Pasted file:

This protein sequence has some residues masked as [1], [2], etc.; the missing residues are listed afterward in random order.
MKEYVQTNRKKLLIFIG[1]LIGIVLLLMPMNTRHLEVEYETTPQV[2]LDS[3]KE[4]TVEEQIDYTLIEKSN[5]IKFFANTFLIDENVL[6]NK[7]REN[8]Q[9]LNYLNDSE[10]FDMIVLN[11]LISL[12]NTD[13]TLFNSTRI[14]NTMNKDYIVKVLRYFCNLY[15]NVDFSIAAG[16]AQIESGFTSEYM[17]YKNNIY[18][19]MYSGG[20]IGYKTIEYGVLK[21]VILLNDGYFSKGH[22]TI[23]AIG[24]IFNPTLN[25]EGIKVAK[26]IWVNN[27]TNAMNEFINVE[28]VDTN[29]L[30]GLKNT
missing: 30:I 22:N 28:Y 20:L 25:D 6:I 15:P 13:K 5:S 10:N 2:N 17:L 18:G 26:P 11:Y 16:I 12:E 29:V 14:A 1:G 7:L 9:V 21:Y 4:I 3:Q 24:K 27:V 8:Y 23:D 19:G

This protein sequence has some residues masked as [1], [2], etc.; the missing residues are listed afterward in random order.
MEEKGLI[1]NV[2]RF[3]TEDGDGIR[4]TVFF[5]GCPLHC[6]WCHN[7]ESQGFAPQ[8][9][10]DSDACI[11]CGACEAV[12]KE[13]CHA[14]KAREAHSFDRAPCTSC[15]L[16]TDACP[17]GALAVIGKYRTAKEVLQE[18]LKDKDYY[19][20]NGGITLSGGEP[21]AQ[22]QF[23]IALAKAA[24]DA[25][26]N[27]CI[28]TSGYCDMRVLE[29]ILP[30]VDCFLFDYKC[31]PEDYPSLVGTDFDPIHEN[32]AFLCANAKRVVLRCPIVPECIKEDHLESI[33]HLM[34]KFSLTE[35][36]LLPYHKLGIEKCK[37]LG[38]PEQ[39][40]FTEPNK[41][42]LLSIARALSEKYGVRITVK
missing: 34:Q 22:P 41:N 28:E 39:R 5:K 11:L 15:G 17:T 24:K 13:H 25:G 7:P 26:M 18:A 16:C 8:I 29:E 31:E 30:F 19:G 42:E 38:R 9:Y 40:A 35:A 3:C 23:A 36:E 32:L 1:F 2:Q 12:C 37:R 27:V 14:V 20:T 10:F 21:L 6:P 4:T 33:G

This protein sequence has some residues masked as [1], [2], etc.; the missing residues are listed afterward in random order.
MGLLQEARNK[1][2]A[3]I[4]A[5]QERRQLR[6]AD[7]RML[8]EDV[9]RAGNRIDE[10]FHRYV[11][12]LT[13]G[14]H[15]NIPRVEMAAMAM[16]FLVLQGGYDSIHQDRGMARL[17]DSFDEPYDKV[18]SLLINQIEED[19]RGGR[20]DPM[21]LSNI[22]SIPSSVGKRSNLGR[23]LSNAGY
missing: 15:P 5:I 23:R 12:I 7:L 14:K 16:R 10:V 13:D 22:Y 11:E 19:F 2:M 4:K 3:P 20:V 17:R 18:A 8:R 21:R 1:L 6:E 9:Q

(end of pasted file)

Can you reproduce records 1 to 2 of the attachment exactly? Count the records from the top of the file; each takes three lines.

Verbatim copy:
This protein sequence has some residues masked as [1], [2], etc.; the missing residues are listed afterward in random order.
MKEYVQTNRKKLLIFIG[1]LIGIVLLLMPMNTRHLEVEYETTPQV[2]LDS[3]KE[4]TVEEQIDYTLIEKSN[5]IKFFANTFLIDENVL[6]NK[7]REN[8]Q[9]LNYLNDSE[10]FDMIVLN[11]LISL[12]NTD[13]TLFNSTRI[14]NTMNKDYIVKVLRYFCNLY[15]NVDFSIAAG[16]AQIESGFTSEYM[17]YKNNIY[18][19]MYSGG[20]IGYKTIEYGVLK[21]VILLNDGYFSKGH[22]TI[23]AIG[24]IFNPTLN[25]EGIKVAK[26]IWVNN[27]TNAMNEFINVE[28]VDTN[29]L[30]GLKNT
missing: 30:I 22:N 28:Y 20:L 25:D 6:I 15:P 13:K 5:S 10:N 2:N 17:L 18:G 26:P 11:Y 16:I 12:E 29:V 14:A 1:G 7:L 9:V 21:Y 4:I 3:Q 24:K 27:V 8:Y 23:D 19:G

This protein sequence has some residues masked as [1], [2], etc.; the missing residues are listed afterward in random order.
MEEKGLI[1]NV[2]RF[3]TEDGDGIR[4]TVFF[5]GCPLHC[6]WCHN[7]ESQGFAPQ[8][9][10]DSDACI[11]CGACEAV[12]KE[13]CHA[14]KAREAHSFDRAPCTSC[15]L[16]TDACP[17]GALAVIGKYRTAKEVLQE[18]LKDKDYY[19][20]NGGITLSGGEP[21]AQ[22]QF[23]IALAKAA[24]DA[25][26]N[27]CI[28]TSGYCDMRVLE[29]ILP[30]VDCFLFDYKC[31]PEDYPSLVGTDFDPIHEN[32]AFLCANAKRVVLRCPIVPECIKEDHLESI[33]HLM[34]KFSLTE[35][36]LLPYHKLGIEKCK[37]LG[38]PEQ[39][40]FTEPNK[41][42]LLSIARALSEKYGVRITVK
missing: 34:Q 22:P 41:N 28:E 39:R 5:K 11:L 15:G 17:T 24:K 13:H 25:G 7:P 26:M 18:A 16:C 8:I 29:E 31:E 30:F 19:G 42:E 38:R 9:Y 40:A 35:A 3:C 23:A 36:E 32:L 1:F 2:Q 12:C 37:R 27:V 14:V 20:T 10:F 21:L 6:P 4:T 33:G